The Kind of Men Who Carry Pocketknives | Appalachian Magazine


Who are the kind of men who still carry pocketknives? They are the type of men who earn an honest living, work hard and stand fearless in a world gone mad. To put it simply, they are the type of men the world could use a lot more of these days.

Source: The Kind of Men Who Carry Pocketknives | Appalachian Magazine

It is a rare occasion that I don’t carry at least one pocketknife – two, if you count the small one on my key-ring. My favorite by far was my old Schrade “Uncle Henry” Stockman-style knife, with Image result for schrade uncle henry pocket knifeclip, spey and sheepfoot blades. Somehow I got separated from it, years ago, and I’ve missed it ever since! Sadly, Imperial Schrade of Ellensville, NY – makers of both the Uncle Henry and Old Timer lines of pocketknives – closed their doors July 30, 2004, after 100 years of business.

The Schrade name and its designs are now owned by Taylor Brands, LLC. Although an American-owned company, all new Schrade knives are made in Asia, primarily China and Taiwan. Quality has, predictably, deteriorated.

Currently, my go-to folder for daily carry is a Remington with a single spearpoint blade; if I feel the need for a bit more knife, and don’t mind the extra weight and size in my pocket, I carry an EKA Sweden folder with a modified Scandinavian profile blade, a sturdy, wooden-scaled folder that I like a lot. But I still miss my Uncle Henry!

Author: The Anglophilic Anglican

I am an ordained Anglican clergyman, published writer, former op-ed columnist, and experienced outdoor and informal educator. I am also a traditionalist: religiously, philosophically, politically, and socially. I seek to do my bit to promote and restore the Good, the True, and the Beautiful, in a world which has too-often lost touch with all three, and to help re-weave the connections between God, Nature, and humankind which our techno-industrial civilization has strained and broken.

4 thoughts on “The Kind of Men Who Carry Pocketknives | Appalachian Magazine”

  1. Years ago, I worked as a substitute teacher in a public school. One day, there was a package that had to be opened. As I normally would, I took out my pocket knife, carefully opened the box, then returned the knife to my pocket where always is. The kids saw that and you would think that I had pulled out a sawed-off shotgun. Ignorant me, it hadn’t dawned on me that these kids were so brainwashed that a pocket knife was seen as a deadly weapon rather than a tool that every Southern man carried from the time he was old enough to use one. I probably would have been fired on the spot if they had told another teacher. Sad.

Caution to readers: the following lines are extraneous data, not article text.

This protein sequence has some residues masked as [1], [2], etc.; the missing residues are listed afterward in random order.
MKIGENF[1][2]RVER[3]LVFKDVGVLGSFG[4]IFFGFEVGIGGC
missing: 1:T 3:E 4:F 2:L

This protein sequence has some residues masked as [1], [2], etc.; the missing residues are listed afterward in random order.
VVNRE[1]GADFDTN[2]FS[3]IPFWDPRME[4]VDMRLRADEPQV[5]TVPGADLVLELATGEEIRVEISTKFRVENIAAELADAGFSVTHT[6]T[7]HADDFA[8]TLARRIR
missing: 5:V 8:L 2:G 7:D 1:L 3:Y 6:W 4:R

By the way, mine is the Buck Stockman (I have two of them having lost, replaced, then found one of them). Buck was forced to stop when they started supplying government contracts, but they used to include a Gospel tract with each knife they sold. It was based on knife lore, but it was clearly a Gospel tract proclaiming Jesus as Lord and Savior.

    Liked by 1 person

    1. Yes, sadly, that sounds like a close call… *sigh* One of the joys of my life was teaching at the Carroll County Outdoor School, where the use of knives and even axes was a part of the regular routine. Not to mention building fires! Given their utility and even occasional necessity in the woods, for a teacher not to have carried a knife would have been irresponsible.

      But that was in the late ’90s, and very early 2000s, under a principal who had been one of the founding teachers, a quarter-century before. There is a new administration, and a new faculty, now; and there are also recurrent attempts to close the school entirely, under the guise of saving money. If that program ever ends, I doubt one like it could ever begin again, at least under the currently-dominant paradigm. Very sad!

      I did not know that about Buck knives. Very neat! I would love to find a copy of that tract.


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